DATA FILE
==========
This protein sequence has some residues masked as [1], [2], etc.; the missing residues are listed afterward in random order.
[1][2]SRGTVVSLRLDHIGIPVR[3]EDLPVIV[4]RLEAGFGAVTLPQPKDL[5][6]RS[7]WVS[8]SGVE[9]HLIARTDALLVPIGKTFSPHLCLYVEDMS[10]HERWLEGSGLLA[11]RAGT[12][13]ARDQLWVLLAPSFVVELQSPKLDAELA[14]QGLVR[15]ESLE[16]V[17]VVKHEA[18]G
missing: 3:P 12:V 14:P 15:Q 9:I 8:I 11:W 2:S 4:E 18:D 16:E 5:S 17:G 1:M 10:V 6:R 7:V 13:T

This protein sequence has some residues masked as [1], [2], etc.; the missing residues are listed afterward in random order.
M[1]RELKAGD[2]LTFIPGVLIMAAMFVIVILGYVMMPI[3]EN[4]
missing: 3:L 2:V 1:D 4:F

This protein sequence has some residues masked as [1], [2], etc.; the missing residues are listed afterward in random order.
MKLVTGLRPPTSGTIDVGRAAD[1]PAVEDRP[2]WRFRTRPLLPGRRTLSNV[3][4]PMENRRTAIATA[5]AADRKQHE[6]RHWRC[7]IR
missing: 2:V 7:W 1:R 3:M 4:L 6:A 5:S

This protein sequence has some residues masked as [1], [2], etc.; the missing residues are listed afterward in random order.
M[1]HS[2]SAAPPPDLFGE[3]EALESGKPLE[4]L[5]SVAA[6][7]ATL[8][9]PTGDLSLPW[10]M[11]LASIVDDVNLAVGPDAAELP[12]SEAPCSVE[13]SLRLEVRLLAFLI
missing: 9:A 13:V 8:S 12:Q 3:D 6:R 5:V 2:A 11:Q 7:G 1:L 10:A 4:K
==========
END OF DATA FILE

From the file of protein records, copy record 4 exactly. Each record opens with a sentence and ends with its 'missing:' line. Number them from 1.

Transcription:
This protein sequence has some residues masked as [1], [2], etc.; the missing residues are listed afterward in random order.
M[1]HS[2]SAAPPPDLFGE[3]EALESGKPLE[4]L[5]SVAA[6][7]ATL[8][9]PTGDLSLPW[10]M[11]LASIVDDVNLAVGPDAAELP[12]SEAPCSVE[13]SLRLEVRLLAFLI
missing: 9:A 13:V 8:S 12:Q 3:D 6:R 5:V 2:A 11:Q 7:G 1:L 10:A 4:K